Hidden Treasures: Keeping the (Budget Traveler's) Ten Commandments in Sinai

Joel Carillet's picture




Sinai is a largely barren peninsula connecting Asia and Africa, and it occasionally has problems. It was here, for example, that Moses, angry to find his people worshiping a golden calf when he came down from Mount Sinai, smashed the Ten Commandments to pieces (then he ground the calf into powder, mixed it with water, and made everyone drink it). More recently Sinai has been the scene of bombings in Taba (2004), Sharm el-Sheikh (2005), and Dahab (2006). And just last month the Israeli government, having received intelligence about plans to kidnap Israeli travelers, warned its citizens to avoid travel to the Peninsula.


Not to brag, but I too have experienced a problem in Sinai, and it involved my shorts.


After a two-night stay at St. Catherine's Monastery at the base of Mount Sinai, I headed to the beach town of Dahab, about a 90-minute drive away. It was sweltering in Dahab, and priority one (after finding a cheap hotel) was to pack away my pants and put on some shorts. As the contents of my backpack lay scattered across my bed, however, I was distressed. My shorts were nowhere to be found.


I needed my shorts if I were to properly relax in Dahab, and so i promptly sent an email to a friend in Cairo. We had shared a room there and I asked if my shorts were still hanging from a nail on the wall. No, she replied. And so I turned my sights fully to St. Catherine's Monastery.


St. Catherine's Monastery on the left; the guesthouse is in the greenery on the right


I called the reception desk at the monastery guesthouse and said something like, "I think I left my shorts in Room 2003." To this the man replied, "We cleaned the room yesterday and nothing was turned in. But call back in ten minutes; I will ask housekeeping to look again." Okay, I said, and then for ten minutes I sat by the sea sweltering in my pants, crossing my fingers as housekeeping went about their search.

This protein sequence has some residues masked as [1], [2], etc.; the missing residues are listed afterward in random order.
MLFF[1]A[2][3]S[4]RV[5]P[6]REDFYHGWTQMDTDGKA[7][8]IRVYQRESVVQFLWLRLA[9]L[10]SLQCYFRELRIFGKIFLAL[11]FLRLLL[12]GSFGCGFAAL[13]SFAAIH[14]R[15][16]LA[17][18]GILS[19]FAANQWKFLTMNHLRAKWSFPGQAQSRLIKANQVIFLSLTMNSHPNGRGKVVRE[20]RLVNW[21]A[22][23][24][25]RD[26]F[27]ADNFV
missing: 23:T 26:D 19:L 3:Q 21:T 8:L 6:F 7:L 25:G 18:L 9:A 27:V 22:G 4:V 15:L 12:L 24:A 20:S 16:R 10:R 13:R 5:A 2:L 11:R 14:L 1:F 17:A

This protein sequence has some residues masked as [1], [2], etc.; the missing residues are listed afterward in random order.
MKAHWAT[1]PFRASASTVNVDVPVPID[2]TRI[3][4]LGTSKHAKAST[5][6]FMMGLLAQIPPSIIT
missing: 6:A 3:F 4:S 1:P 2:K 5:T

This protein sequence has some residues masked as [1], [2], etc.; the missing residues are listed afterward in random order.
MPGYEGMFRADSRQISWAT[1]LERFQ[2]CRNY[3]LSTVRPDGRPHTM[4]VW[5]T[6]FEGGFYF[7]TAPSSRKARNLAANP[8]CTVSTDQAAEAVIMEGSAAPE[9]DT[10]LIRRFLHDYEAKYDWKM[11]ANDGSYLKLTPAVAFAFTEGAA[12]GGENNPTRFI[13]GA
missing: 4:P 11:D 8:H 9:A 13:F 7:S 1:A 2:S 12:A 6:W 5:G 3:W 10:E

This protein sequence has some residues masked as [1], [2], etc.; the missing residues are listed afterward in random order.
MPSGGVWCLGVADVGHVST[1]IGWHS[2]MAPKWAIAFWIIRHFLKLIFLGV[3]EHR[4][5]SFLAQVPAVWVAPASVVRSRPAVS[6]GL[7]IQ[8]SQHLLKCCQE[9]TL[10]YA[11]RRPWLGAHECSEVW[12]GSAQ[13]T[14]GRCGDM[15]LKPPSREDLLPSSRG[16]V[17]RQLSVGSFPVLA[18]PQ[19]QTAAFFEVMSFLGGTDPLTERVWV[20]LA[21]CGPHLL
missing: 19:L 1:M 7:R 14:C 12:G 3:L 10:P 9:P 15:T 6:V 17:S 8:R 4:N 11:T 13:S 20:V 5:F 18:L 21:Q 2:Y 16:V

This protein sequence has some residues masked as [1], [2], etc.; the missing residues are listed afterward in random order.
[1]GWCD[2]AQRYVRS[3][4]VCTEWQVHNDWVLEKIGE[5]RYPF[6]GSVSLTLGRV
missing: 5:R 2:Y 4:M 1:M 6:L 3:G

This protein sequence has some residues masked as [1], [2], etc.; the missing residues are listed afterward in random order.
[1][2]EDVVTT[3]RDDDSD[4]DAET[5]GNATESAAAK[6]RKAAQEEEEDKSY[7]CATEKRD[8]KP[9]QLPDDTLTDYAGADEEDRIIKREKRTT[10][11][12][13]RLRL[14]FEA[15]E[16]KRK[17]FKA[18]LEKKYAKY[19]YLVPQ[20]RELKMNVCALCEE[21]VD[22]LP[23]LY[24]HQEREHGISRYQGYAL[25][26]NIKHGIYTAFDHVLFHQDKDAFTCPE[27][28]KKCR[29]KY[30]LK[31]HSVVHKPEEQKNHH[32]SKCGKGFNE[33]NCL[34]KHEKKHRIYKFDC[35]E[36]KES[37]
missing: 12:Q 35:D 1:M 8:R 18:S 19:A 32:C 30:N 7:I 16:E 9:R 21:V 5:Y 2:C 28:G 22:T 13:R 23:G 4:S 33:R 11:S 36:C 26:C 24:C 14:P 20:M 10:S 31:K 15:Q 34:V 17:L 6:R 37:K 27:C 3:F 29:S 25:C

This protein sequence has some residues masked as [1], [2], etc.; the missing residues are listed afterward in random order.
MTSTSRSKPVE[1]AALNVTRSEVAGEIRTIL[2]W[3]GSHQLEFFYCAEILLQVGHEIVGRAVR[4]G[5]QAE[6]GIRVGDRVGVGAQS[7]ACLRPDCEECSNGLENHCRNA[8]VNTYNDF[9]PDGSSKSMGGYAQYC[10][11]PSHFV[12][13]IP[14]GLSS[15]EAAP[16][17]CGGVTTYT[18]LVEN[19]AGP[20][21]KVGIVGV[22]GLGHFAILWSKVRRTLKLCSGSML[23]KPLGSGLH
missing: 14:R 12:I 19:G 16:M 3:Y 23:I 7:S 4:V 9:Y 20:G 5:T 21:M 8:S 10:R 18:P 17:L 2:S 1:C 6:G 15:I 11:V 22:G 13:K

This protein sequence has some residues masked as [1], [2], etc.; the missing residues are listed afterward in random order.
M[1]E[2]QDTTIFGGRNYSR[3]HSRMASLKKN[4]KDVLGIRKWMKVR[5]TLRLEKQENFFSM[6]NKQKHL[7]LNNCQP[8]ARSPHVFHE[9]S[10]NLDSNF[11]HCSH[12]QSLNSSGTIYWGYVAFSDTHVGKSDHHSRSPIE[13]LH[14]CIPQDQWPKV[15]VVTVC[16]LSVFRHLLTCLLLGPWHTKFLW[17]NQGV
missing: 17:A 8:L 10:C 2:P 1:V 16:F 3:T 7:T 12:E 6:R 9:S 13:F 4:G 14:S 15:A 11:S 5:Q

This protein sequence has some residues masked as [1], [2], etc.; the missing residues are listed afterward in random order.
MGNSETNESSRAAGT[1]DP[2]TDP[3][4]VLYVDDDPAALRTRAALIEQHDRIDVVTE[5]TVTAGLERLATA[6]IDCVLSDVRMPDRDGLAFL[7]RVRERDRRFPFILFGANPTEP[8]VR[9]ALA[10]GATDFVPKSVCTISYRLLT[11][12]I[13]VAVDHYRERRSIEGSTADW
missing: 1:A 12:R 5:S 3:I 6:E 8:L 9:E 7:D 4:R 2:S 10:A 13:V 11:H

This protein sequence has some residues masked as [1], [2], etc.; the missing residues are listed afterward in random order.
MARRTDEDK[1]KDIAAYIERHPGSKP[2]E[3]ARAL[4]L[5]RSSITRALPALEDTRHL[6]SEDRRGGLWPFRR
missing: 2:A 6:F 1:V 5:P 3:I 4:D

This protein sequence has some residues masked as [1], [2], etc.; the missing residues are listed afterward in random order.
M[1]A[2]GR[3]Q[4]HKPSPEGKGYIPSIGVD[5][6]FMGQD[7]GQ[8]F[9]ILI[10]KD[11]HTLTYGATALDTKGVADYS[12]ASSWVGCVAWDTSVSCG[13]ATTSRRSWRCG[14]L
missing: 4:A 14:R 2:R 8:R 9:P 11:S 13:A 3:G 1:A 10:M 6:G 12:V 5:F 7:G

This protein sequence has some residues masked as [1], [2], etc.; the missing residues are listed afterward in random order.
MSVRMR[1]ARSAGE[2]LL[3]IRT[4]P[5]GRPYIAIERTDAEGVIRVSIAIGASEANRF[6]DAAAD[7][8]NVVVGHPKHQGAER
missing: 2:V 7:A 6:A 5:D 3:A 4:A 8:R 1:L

Dahab, Sinai


When I called back the man said something like, "We have your shorts." Events had taken a promising turn. With the shorts located, all that was left to do was get them from the monastery guesthouse and onto my seaside legs.


So how to do this?


To travel to the monastery and back would cost at least $20 and take most of a day (unless I wanted to pay $60 to do it more quickly). Neither was an option, as it would break one of the budget traveler's fiscal Ten Commandments. The receptionist then reminded me that a friend of mine from back home in Tennessee would be visiting the monastery later in the week and that he could give her the shorts, which she could then take back to the States next week, which I could then retrieve when I was back home in September. This was better than parting with $20, but it was still a poor option as I needed to take my pants off before September, and preferably on this very day. And so I sought a third option.


I still had the cell phone number of the Bedouin driver who took me to Dahab the day before, and I knew he did this route routinely. I called, he answered three seconds later (cell phones can be so nice), and I told him about my shorts. No problem, he said, he was heading to Dahab in two hours and would bring them to me.


The road from St. Catherine's to Dahab


Four hours later, sitting by the sea in my shorts, I raised a half-empty 1.5 liter bottle of water to the horizon and made a toast. First I toasted the telephone, which allows one to call a 1500-year-old monastery and ask, "Have you seen my shorts?" Then I toasted the Bedouin driver, for he had answered his cell and brought me my shorts for the reasonable price of $1.90, which had allowed me to keep that cardinal commandment of budget travel: Thou shall never, ever spend money on Option A if Option B is cheaper and will have the same outcome.


Today my shorts continue to stay with me. Here they rest on the rooftop dorm at the Al Rabie Hotel in Damascus, Syria



Joel Carillet, chief editor of wanderingeducators.com, is a freelance writer and photographer based in Tennessee. He is the author of 30 Reasons to Travel: Photographs and Reflections from Southeast Asia. To learn more about him, follow his regular photoblog, or purchase prints, visit www.joelcarillet.com.




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